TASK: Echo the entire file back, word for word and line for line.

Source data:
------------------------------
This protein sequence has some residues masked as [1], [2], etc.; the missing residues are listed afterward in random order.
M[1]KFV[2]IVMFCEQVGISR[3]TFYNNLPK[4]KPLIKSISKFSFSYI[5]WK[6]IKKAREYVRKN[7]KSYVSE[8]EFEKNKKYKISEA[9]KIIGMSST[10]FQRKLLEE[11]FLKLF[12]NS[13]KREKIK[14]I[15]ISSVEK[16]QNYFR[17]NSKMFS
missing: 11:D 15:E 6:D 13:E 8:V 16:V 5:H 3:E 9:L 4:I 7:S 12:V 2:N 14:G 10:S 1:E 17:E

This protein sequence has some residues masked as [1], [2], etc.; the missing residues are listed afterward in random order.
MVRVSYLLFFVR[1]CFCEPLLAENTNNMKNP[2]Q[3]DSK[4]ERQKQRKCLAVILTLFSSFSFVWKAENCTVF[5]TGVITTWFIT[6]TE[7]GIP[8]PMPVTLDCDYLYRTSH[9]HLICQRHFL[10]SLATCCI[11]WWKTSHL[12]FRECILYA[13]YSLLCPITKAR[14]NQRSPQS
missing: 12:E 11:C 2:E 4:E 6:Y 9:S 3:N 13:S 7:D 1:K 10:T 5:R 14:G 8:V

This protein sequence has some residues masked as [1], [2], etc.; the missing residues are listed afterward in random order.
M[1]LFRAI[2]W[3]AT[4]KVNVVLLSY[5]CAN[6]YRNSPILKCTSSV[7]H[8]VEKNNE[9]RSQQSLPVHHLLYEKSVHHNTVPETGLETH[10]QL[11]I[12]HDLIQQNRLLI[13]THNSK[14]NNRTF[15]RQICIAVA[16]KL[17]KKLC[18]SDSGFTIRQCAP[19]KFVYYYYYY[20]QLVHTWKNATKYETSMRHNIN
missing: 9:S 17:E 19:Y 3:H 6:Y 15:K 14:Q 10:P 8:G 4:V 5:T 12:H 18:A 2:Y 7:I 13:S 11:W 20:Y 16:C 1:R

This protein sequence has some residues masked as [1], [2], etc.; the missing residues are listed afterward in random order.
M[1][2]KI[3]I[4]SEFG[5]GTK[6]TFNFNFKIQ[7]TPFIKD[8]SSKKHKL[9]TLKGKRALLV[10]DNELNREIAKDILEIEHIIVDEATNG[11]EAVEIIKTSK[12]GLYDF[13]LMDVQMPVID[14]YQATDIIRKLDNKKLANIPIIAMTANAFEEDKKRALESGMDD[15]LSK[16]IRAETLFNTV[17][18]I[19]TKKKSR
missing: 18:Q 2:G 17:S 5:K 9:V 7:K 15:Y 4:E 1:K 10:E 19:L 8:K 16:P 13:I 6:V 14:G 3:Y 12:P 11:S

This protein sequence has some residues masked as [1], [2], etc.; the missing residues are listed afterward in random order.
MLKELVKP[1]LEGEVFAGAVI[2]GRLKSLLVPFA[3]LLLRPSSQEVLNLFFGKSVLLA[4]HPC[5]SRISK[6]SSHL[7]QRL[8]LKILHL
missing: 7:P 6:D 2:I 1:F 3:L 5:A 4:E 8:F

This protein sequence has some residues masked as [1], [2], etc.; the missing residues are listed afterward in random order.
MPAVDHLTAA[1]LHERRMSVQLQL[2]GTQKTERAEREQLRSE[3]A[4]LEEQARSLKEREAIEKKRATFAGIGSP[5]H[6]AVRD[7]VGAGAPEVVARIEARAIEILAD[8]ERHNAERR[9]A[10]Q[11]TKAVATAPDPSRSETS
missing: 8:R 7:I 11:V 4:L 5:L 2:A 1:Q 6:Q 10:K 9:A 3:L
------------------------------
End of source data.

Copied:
This protein sequence has some residues masked as [1], [2], etc.; the missing residues are listed afterward in random order.
M[1]KFV[2]IVMFCEQVGISR[3]TFYNNLPK[4]KPLIKSISKFSFSYI[5]WK[6]IKKAREYVRKN[7]KSYVSE[8]EFEKNKKYKISEA[9]KIIGMSST[10]FQRKLLEE[11]FLKLF[12]NS[13]KREKIK[14]I[15]ISSVEK[16]QNYFR[17]NSKMFS
missing: 11:D 15:E 6:D 13:E 8:V 16:V 5:H 3:E 9:L 4:I 7:S 12:V 2:N 14:G 10:S 1:E 17:E

This protein sequence has some residues masked as [1], [2], etc.; the missing residues are listed afterward in random order.
MVRVSYLLFFVR[1]CFCEPLLAENTNNMKNP[2]Q[3]DSK[4]ERQKQRKCLAVILTLFSSFSFVWKAENCTVF[5]TGVITTWFIT[6]TE[7]GIP[8]PMPVTLDCDYLYRTSH[9]HLICQRHFL[10]SLATCCI[11]WWKTSHL[12]FRECILYA[13]YSLLCPITKAR[14]NQRSPQS
missing: 12:E 11:C 2:E 4:E 6:Y 9:S 3:N 13:S 7:D 1:K 10:T 5:R 14:G 8:V

This protein sequence has some residues masked as [1], [2], etc.; the missing residues are listed afterward in random order.
M[1]LFRAI[2]W[3]AT[4]KVNVVLLSY[5]CAN[6]YRNSPILKCTSSV[7]H[8]VEKNNE[9]RSQQSLPVHHLLYEKSVHHNTVPETGLETH[10]QL[11]I[12]HDLIQQNRLLI[13]THNSK[14]NNRTF[15]RQICIAVA[16]KL[17]KKLC[18]SDSGFTIRQCAP[19]KFVYYYYYY[20]QLVHTWKNATKYETSMRHNIN
missing: 9:S 17:E 19:Y 3:H 6:Y 15:K 14:Q 10:P 8:G 4:V 5:T 12:H 18:A 2:Y 7:I 13:S 11:W 20:Y 16:C 1:R

This protein sequence has some residues masked as [1], [2], etc.; the missing residues are listed afterward in random order.
M[1][2]KI[3]I[4]SEFG[5]GTK[6]TFNFNFKIQ[7]TPFIKD[8]SSKKHKL[9]TLKGKRALLV[10]DNELNREIAKDILEIEHIIVDEATNG[11]EAVEIIKTSK[12]GLYDF[13]LMDVQMPVID[14]YQATDIIRKLDNKKLANIPIIAMTANAFEEDKKRALESGMDD[15]LSK[16]IRAETLFNTV[17][18]I[19]TKKKSR
missing: 18:Q 2:G 17:S 5:K 9:V 7:K 15:Y 4:E 1:K 10:E 19:L 8:K 16:P 13:I 6:V 14:G 3:Y 12:P 11:S

This protein sequence has some residues masked as [1], [2], etc.; the missing residues are listed afterward in random order.
MLKELVKP[1]LEGEVFAGAVI[2]GRLKSLLVPFA[3]LLLRPSSQEVLNLFFGKSVLLA[4]HPC[5]SRISK[6]SSHL[7]QRL[8]LKILHL
missing: 7:P 6:D 2:I 1:F 3:L 5:A 4:E 8:F

This protein sequence has some residues masked as [1], [2], etc.; the missing residues are listed afterward in random order.
MPAVDHLTAA[1]LHERRMSVQLQL[2]GTQKTERAEREQLRSE[3]A[4]LEEQARSLKEREAIEKKRATFAGIGSP[5]H[6]AVRD[7]VGAGAPEVVARIEARAIEILAD[8]ERHNAERR[9]A[10]Q[11]TKAVATAPDPSRSETS
missing: 8:R 7:I 11:V 4:L 5:L 2:A 1:Q 6:Q 10:K 9:A 3:L